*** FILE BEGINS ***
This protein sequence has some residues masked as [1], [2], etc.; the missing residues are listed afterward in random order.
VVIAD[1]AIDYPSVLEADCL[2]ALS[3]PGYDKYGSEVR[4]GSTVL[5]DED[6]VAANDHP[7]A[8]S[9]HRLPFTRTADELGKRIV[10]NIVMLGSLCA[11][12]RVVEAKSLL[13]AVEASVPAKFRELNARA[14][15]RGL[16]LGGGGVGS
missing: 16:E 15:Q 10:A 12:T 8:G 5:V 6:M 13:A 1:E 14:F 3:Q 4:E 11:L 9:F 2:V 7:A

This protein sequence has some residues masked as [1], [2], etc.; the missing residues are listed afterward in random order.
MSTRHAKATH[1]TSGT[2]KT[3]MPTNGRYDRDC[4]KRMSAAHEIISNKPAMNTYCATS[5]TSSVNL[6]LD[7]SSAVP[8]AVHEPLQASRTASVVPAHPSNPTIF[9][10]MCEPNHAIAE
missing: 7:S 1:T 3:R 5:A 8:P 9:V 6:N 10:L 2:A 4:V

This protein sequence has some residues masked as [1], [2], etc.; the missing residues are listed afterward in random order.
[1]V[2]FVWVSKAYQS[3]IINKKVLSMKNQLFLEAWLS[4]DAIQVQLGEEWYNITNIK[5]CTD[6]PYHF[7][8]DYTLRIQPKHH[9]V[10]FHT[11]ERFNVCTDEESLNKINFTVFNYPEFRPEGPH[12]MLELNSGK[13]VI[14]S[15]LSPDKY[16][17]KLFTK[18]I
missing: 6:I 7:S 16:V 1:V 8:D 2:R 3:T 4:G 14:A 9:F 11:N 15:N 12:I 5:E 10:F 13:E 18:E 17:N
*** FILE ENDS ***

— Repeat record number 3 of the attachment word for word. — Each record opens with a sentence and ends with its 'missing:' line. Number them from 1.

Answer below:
This protein sequence has some residues masked as [1], [2], etc.; the missing residues are listed afterward in random order.
[1]V[2]FVWVSKAYQS[3]IINKKVLSMKNQLFLEAWLS[4]DAIQVQLGEEWYNITNIK[5]CTD[6]PYHF[7][8]DYTLRIQPKHH[9]V[10]FHT[11]ERFNVCTDEESLNKINFTVFNYPEFRPEGPH[12]MLELNSGK[13]VI[14]S[15]LSPDKY[16][17]KLFTK[18]I
missing: 6:I 7:S 16:V 1:V 8:D 2:R 3:T 4:G 14:A 9:F 11:N 15:N 12:I 5:E 10:F 13:E 18:E 17:N